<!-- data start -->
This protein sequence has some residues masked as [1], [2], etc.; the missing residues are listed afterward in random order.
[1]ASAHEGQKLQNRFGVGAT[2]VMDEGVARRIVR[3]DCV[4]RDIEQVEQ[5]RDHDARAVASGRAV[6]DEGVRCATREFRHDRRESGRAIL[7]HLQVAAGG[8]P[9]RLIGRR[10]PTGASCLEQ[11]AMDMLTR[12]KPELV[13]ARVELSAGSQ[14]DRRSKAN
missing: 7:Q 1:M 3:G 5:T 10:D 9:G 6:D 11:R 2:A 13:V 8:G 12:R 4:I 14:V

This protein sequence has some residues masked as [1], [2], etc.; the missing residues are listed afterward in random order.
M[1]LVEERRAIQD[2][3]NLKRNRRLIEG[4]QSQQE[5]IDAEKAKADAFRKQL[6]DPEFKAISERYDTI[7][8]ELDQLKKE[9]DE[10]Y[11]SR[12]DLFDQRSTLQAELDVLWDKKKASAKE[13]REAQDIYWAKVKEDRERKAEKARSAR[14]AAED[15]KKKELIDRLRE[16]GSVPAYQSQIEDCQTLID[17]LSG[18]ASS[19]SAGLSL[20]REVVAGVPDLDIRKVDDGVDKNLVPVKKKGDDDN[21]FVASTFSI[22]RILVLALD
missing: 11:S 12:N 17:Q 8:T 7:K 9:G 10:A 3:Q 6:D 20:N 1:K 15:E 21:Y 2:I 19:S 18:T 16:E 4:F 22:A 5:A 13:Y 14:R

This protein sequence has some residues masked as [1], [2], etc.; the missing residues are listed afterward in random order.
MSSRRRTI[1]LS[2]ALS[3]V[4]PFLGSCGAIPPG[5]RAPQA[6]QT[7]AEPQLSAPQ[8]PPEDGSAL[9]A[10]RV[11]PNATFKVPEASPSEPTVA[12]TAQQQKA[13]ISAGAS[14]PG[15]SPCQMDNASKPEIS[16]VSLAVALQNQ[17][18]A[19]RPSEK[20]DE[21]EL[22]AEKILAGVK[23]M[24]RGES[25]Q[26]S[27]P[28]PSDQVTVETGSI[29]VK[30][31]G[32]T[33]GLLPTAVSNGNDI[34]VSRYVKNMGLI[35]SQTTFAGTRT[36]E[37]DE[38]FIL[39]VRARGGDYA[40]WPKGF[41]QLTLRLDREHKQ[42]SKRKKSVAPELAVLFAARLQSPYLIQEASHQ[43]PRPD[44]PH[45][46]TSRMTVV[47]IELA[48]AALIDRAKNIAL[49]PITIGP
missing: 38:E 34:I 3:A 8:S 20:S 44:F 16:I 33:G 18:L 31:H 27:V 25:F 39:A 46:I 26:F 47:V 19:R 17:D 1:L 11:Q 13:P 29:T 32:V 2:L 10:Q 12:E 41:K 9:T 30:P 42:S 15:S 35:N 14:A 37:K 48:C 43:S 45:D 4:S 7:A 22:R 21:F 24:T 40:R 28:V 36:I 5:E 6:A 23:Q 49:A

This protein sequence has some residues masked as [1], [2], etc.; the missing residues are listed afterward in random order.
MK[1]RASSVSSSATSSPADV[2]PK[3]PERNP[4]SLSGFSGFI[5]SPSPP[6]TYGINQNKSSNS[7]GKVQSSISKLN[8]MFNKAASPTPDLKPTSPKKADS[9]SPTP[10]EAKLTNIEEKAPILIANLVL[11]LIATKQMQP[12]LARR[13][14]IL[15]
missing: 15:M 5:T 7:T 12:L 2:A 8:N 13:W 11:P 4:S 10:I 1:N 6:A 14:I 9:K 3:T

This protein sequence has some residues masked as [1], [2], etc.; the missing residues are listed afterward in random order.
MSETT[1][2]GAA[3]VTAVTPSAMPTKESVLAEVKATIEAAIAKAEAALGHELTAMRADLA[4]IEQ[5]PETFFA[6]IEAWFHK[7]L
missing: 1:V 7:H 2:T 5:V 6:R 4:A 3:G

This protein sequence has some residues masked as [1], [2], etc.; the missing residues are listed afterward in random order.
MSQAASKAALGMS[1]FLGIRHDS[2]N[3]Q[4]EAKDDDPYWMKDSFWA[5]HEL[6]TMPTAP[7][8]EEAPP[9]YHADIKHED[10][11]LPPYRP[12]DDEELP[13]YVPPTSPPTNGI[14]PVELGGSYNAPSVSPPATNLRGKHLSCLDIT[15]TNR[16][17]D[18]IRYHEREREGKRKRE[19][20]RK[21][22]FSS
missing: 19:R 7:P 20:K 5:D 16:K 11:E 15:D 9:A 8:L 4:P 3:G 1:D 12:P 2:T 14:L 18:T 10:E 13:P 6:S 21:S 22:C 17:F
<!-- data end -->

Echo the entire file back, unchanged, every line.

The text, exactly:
This protein sequence has some residues masked as [1], [2], etc.; the missing residues are listed afterward in random order.
[1]ASAHEGQKLQNRFGVGAT[2]VMDEGVARRIVR[3]DCV[4]RDIEQVEQ[5]RDHDARAVASGRAV[6]DEGVRCATREFRHDRRESGRAIL[7]HLQVAAGG[8]P[9]RLIGRR[10]PTGASCLEQ[11]AMDMLTR[12]KPELV[13]ARVELSAGSQ[14]DRRSKAN
missing: 7:Q 1:M 3:G 5:T 10:D 9:G 6:D 11:R 2:A 13:V 8:G 12:R 4:I 14:V

This protein sequence has some residues masked as [1], [2], etc.; the missing residues are listed afterward in random order.
M[1]LVEERRAIQD[2][3]NLKRNRRLIEG[4]QSQQE[5]IDAEKAKADAFRKQL[6]DPEFKAISERYDTI[7][8]ELDQLKKE[9]DE[10]Y[11]SR[12]DLFDQRSTLQAELDVLWDKKKASAKE[13]REAQDIYWAKVKEDRERKAEKARSAR[14]AAED[15]KKKELIDRLRE[16]GSVPAYQSQIEDCQTLID[17]LSG[18]ASS[19]SAGLSL[20]REVVAGVPDLDIRKVDDGVDKNLVPVKKKGDDDN[21]FVASTFSI[22]RILVLALD
missing: 11:S 12:N 17:Q 8:T 7:K 9:G 10:A 3:Q 6:D 20:N 1:K 15:E 21:Y 2:I 19:S 18:T 16:E 4:F 22:A 5:A 13:Y 14:R

This protein sequence has some residues masked as [1], [2], etc.; the missing residues are listed afterward in random order.
MSSRRRTI[1]LS[2]ALS[3]V[4]PFLGSCGAIPPG[5]RAPQA[6]QT[7]AEPQLSAPQ[8]PPEDGSAL[9]A[10]RV[11]PNATFKVPEASPSEPTVA[12]TAQQQKA[13]ISAGAS[14]PG[15]SPCQMDNASKPEIS[16]VSLAVALQNQ[17][18]A[19]RPSEK[20]DE[21]EL[22]AEKILAGVK[23]M[24]RGES[25]Q[26]S[27]P[28]PSDQVTVETGSI[29]VK[30][31]G[32]T[33]GLLPTAVSNGNDI[34]VSRYVKNMGLI[35]SQTTFAGTRT[36]E[37]DE[38]FIL[39]VRARGGDYA[40]WPKGF[41]QLTLRLDREHKQ[42]SKRKKSVAPELAVLFAARLQSPYLIQEASHQ[43]PRPD[44]PH[45][46]TSRMTVV[47]IELA[48]AALIDRAKNIAL[49]PITIGP
missing: 38:E 34:I 3:A 8:S 20:S 44:F 16:I 33:G 18:L 31:H 27:V 25:F 39:A 46:I 26:F 47:V 19:R 17:D 1:L 11:Q 13:P 29:T 32:V 2:L 10:Q 12:E 41:K 9:T 30:P 42:S 15:S 35:N 14:A 37:K 48:C 43:S 45:D 4:S 7:A 22:R 21:F 24:T 40:R 28:V 36:I 5:E 6:A 23:Q 49:A

This protein sequence has some residues masked as [1], [2], etc.; the missing residues are listed afterward in random order.
MK[1]RASSVSSSATSSPADV[2]PK[3]PERNP[4]SLSGFSGFI[5]SPSPP[6]TYGINQNKSSNS[7]GKVQSSISKLN[8]MFNKAASPTPDLKPTSPKKADS[9]SPTP[10]EAKLTNIEEKAPILIANLVL[11]LIATKQMQP[12]LARR[13][14]IL[15]
missing: 15:M 5:T 7:T 12:L 2:A 8:N 13:W 11:P 4:S 10:I 1:N 6:A 14:I 9:K 3:T

This protein sequence has some residues masked as [1], [2], etc.; the missing residues are listed afterward in random order.
MSETT[1][2]GAA[3]VTAVTPSAMPTKESVLAEVKATIEAAIAKAEAALGHELTAMRADLA[4]IEQ[5]PETFFA[6]IEAWFHK[7]L
missing: 1:V 7:H 2:T 5:V 6:R 4:A 3:G

This protein sequence has some residues masked as [1], [2], etc.; the missing residues are listed afterward in random order.
MSQAASKAALGMS[1]FLGIRHDS[2]N[3]Q[4]EAKDDDPYWMKDSFWA[5]HEL[6]TMPTAP[7][8]EEAPP[9]YHADIKHED[10][11]LPPYRP[12]DDEELP[13]YVPPTSPPTNGI[14]PVELGGSYNAPSVSPPATNLRGKHLSCLDIT[15]TNR[16][17]D[18]IRYHEREREGKRKRE[19][20]RK[21][22]FSS
missing: 19:R 7:P 20:K 5:D 16:K 11:E 15:D 9:A 8:L 4:P 3:G 1:D 12:P 2:T 14:L 18:T 10:E 13:P 6:S 21:S 22:C 17:F